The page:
Parent/Teacher Interview Tips: Ask “What Does My Child Know Now?”
- Question #1 – “What does my child know now?”
- Question #2 – “What will you teach him/her next in (pick a curriculum)?”
- Question #3 – “How will you know that s/he knows it?”
- Question #4 – “How will I know that she knows it?”
Question #1 – What does my child know now?
Most initial teacher/parent interviews take place after the first 4-6 weeks of school. Sometimes they follow the first “report card” of the season.
Parents are usually most interested in knowing that their child(ren) are adjusting to the new class, the new teacher and whatever other changes have occurred in the new year. Parents often forget to ask about exactly what their child(ren) are or are supposed to be learning. This discussion tends to get short shrift, because the teacher assures them that their student is “adjusting well”. – whatever that means.
Drilling down to the next level
Parents should be asking specific questions about the actual coursework that their student is expected to be learning, especially in basic areas of curriculum. The teacher should be able to show concrete examples of what any particular student is or is not achieving. After all, most teachers in most classrooms spend the first month of the new school year doing reviews of things the students are expected to know before the new curriculum is launched. There should be a written record of that review in the documents and worksheets the child produced.
At very least, I would expect the teacher to have a portfolio for each child with samples of the worksheets, exercises, and projects that they have reviewed. Looking at a page of math word problems and the way in which the student performed in solving them is a much better yardstick than hearing the teacher explain that s/he is “a little behind in math”.
Parents should be provided a laundry list of the specific skills their child is learning and how they performed on each one. If the teacher does not or cannot produce such a list, then they are really indicating that they are unsure of what your child actually knows.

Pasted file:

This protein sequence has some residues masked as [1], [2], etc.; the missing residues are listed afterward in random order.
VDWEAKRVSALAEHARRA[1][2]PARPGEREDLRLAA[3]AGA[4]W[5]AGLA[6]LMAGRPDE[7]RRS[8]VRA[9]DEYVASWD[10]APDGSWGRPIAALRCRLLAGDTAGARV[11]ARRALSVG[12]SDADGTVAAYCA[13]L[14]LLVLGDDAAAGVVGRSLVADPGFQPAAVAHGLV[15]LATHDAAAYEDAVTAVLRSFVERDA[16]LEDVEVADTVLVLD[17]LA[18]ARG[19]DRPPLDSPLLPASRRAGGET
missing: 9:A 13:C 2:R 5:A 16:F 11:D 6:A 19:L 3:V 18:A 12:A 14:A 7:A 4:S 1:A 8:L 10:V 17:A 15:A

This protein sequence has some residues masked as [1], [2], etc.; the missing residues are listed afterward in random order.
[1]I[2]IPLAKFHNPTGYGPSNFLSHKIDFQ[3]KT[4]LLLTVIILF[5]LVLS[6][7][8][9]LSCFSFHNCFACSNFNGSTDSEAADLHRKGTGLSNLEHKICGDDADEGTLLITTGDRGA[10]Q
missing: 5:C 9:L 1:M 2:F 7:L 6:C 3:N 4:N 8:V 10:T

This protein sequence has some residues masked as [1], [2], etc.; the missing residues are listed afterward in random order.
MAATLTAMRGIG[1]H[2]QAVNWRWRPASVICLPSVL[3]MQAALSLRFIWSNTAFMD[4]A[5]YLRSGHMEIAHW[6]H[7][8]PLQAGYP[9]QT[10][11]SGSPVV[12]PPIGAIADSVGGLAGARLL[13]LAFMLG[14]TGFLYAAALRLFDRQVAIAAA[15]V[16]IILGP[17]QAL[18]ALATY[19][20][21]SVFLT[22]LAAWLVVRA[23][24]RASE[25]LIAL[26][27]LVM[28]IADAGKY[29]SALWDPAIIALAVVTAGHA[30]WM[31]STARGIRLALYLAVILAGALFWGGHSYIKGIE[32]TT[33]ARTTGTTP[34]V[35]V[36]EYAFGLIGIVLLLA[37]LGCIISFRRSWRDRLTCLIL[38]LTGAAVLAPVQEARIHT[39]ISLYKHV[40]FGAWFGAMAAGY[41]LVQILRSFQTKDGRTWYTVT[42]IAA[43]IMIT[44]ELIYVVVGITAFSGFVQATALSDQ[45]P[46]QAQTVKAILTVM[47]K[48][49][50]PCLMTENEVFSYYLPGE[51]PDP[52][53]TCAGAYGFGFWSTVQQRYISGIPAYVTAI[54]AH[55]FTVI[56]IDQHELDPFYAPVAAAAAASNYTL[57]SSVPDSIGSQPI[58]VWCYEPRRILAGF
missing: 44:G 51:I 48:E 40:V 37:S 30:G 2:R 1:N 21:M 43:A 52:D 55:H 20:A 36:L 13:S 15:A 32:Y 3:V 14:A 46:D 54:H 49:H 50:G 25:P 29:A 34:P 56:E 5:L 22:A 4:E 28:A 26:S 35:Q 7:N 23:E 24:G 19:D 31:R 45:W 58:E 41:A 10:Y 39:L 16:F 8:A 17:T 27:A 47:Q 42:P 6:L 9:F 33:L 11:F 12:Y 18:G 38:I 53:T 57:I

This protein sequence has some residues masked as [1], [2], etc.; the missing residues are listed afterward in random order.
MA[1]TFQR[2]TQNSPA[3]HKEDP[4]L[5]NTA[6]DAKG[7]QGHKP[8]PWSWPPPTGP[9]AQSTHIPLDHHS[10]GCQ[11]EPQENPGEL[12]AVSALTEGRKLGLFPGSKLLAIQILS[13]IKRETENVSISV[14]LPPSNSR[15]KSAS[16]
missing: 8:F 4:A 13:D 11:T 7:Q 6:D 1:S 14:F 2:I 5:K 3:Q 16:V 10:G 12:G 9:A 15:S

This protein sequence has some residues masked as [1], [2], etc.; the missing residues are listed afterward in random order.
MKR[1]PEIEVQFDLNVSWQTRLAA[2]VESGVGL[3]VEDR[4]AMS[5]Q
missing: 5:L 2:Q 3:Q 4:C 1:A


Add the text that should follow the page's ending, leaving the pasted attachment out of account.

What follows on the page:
Option # 1
If the teacher does not provide a list of reasonably specific objectives and any paperwork to show progress in the direction of achieving those objectives, the parent needs to ask;
- What specifically is my student learning in math at the moment?
- What exactly are you teaching in your reading program this term?
- How does your spelling program work?
- My student doesn’t like writing stories. What are you teaching in creative writing this year?
- What specific reading comprehension skills does your reading program teach?
- Are your students doing any cursive writing exercises this term?
Many teachers will not have sufficient answers to such pointed questions. They are not usually asked pointed questions which expect specific information to answer them. You have probably caught your child’s teacher off guard. No problem. Book a second appointment as follow-up during the next few days so that the teacher has the opportunity to gather the materials to answer your questions.
Your child’s teacher now knows that you are a more demanding parent who has legitimate questions that s/he should expect to answer. When the next interview comes along a few months later, s/he will most likely be much better prepared. If you do not get the information you need to assess your child’s progress, you need to keep a presence with the teacher, the school principal if necessary, and even further up the chain of responsibility if necessary. Here are a couple of tips to help you keep on track during teacher/parent meetings.
Tip # 1 – Stick to the question. Do not get distracted by the discussion or sidetracked by other influences and explanations. Return to the question. Show me the data.
Tip # 2 – Never leave a meeting without an appointment for the next meeting. That way they know that you are coming back. Most parents just get brushed off and stop attending parent/teacher meetings because they see little of value in them.